Forging Pathways: Rio Salado, Tempe Collaborate With Local, Federal Partners to Champion Advanced Manufacturing Prosperity


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Friday, February 23, 2024
photo of panelists during the event
photo of another panel plus the crowd at the event
photo of panel students and moderator: Marci Ferrell, Jarom Agustin, Eric Sorenson, Hannah Watkins

From L to R: Marci Ferrell (Rio student), Jarom Agustin (Rio student), Eric Sorenson (CTE director, TUHSD) and Hannah Watkins (CTE student, Marcos de Niza High School)

Rio students with President Smith and Rick Vaughn

From L to R: Jarom Agustin, President Kate Smith, Dr. Rick Vaughn and Marci Ferrell

City, county, national and education leaders joined industry professionals during a landmark event earlier this month held at Rio Salado College, “Preparing the Future: Building Tempe’s Advanced Manufacturing Workforce Pipeline.” The convening was designed to chart a course toward a future-ready workforce as part of the city’s work as one of 16 municipalities selected for the National League of Cities’ Good Jobs Great Cities Academy.

The efforts align with the trajectory set by legislative measures like the Bipartisan Infrastructure Law (BIL), the CHIPS and Science Act, and the Inflation Reduction Act (IRA), said Britt Stich, senior advisor to the Employment and Training Administration at the U.S. Department of Labor.

“It’s making real opportunities in the communities,” she told the audience. “This is a critical component. … This room is a testament to how important that work is.”

Discussions resonated around the need for innovative workforce development strategies tailored to the demands of advanced manufacturing. This will come together, speakers said, through collaboration and training that begins in Tempe’s secondary schools and continues through the efforts of Rio Salado College and Arizona State University, as well as professional development opportunities created by industry and city support. The connections are a crucial bridge between education and industry to close the skills gap and prepare individuals for jobs of today and tomorrow.

“I am looking forward to the impact of focusing our efforts on expanding the advanced manufacturing sector, which I am confident will bring a wealth of economic opportunities for Tempe” said Rio Salado President Kate Smith. “Thanks to the League of Cities’ Good Jobs Great Cities initiative, we have come together to plan how we can connect across the lanes… to develop creative and innovative solutions to further this great work, to further the success of the residents of Tempe and the success of the city as a whole.”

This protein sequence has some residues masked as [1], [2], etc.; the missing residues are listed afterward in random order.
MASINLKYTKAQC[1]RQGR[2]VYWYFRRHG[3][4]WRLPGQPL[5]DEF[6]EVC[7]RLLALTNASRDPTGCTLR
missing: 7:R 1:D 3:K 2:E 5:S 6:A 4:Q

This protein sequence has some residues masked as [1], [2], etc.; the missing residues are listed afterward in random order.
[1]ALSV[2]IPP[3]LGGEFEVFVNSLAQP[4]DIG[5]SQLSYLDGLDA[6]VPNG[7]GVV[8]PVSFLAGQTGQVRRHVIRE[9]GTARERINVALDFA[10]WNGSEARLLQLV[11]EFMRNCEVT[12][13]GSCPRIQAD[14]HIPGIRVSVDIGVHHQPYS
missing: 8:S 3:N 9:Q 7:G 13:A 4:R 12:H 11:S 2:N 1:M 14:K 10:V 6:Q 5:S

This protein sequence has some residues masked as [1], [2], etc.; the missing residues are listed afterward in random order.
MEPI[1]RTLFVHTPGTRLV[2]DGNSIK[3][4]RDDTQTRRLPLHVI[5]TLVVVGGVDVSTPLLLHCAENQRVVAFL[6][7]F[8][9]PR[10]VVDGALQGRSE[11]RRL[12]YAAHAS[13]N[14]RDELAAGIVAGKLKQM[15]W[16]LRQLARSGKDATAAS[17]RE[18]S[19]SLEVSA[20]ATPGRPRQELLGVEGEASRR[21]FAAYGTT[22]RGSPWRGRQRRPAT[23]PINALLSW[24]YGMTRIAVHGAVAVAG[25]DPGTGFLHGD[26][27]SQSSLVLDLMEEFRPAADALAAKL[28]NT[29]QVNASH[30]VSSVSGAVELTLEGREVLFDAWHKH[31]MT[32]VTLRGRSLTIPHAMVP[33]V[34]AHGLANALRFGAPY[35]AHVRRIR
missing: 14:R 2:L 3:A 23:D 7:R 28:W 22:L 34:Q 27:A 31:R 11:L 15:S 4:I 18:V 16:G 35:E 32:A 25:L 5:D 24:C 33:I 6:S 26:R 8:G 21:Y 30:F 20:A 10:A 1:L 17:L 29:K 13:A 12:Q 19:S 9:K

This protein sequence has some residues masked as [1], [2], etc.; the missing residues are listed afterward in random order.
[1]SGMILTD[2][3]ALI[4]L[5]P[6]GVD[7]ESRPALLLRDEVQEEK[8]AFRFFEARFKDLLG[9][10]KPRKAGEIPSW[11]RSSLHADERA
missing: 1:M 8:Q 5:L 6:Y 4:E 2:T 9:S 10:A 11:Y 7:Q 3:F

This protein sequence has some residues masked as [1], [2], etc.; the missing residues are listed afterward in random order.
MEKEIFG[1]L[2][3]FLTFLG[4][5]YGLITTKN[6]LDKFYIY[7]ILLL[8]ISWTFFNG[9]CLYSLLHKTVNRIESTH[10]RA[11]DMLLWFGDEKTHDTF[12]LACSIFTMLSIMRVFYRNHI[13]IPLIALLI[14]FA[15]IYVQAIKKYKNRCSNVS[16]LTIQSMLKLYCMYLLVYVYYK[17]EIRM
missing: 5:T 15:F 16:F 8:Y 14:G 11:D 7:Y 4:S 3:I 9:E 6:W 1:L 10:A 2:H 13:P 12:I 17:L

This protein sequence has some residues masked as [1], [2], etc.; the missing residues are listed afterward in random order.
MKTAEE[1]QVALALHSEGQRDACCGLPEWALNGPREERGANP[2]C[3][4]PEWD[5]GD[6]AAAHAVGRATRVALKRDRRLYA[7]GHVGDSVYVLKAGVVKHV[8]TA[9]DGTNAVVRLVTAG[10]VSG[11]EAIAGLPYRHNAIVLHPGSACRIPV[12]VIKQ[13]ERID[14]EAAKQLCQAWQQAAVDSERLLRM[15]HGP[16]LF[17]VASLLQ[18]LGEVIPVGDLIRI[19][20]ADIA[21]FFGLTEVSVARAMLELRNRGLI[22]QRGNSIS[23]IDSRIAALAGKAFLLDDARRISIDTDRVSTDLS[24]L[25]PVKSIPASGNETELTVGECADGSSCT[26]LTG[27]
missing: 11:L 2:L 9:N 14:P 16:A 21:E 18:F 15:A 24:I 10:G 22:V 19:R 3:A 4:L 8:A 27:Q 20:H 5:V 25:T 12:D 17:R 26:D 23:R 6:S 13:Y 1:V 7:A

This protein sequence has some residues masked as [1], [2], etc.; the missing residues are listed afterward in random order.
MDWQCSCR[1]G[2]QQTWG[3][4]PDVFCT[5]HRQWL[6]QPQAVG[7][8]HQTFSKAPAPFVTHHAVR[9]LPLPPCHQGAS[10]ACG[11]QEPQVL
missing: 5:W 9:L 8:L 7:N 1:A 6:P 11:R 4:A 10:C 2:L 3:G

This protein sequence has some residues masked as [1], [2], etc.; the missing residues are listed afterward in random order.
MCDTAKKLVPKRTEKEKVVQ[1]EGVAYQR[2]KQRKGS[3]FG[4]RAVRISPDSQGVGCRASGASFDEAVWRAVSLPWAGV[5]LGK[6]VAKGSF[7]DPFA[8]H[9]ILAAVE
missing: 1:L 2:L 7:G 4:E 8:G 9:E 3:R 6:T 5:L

Tempe City Manager Rosa Inchausti shared that the educational pathway created by Rio Salado, ASU, Tempe Union High School District and others is needed to help Tempe industries grow.

“We’ve heard from industry leaders that finding and training qualified employees is still a challenge that we are facing,” she said. “As we put these pieces together we need to come up with new ways to fulfill the needs in our workforce.”

The interplay of city planning, national policy, educational strategies, and industry requirements underscored the collective approach. That was evident during a panel discussion with local industry leaders led by Tempe Mayor Corey Woods. From the current need for workers to future development with more automated systems, it all starts with training and preparing people for jobs, good jobs that can help the workers and their families, they said.

“It’s going to require a completely different skillset for our employees, said Derrill Wolkins with Becton Dickenson. “We’re going to need to partner with the City and our education systems to get employees ready for what’s coming.”

Tempe’s youth and young adults or those seeking career change could make the difference, leaders said. Through CTE (Career and Technical Education) programs in Tempe Union High School District, Career Ready programs through the City, apprenticeship and internship programs with Maricopa County Workforce Development and micro credentials, individuals who want to learn the skills can find the training, in their own communities or online.

Students touted the benefits of being involved in these programs. Hannah, a student in the Tempe Union High School District, entered high school wanting to have a future in forensics. She’s since enrolled in the school’s construction and early childhood education programs. CTE has influenced her life, “In the best way possible,” she said.

“I was bouncing around because I felt that’s what high school is about. I was figuring out what I want to do,” she said, noting she now holds career credentials from her criminal justice studies, a food handler card from cooking and a first aid certificate. “All the certificates I got in CTE helped me explore careers and get a small look into what my career would look like if I went into criminal justice or construction.”

Rio Salado student Jarom Agustin came to the college originally to complete his high school diploma. Today, the landscape worker is aiming to finish an associates degree, while aiming for a future in horticulture.

“Education will help students succeed and transform our lives and support our community,” he said.

Marci Ferrell, a Navy veteran and college graduate who recently finished Rio Salado’s Microelectronics & Nanomanufacturing Certificate Program program, said advanced manufacturing is offering “very interesting highly skilled jobs in the community.”

“From what you’re saying here, there is a big future and I hope to be part of that future,” she said.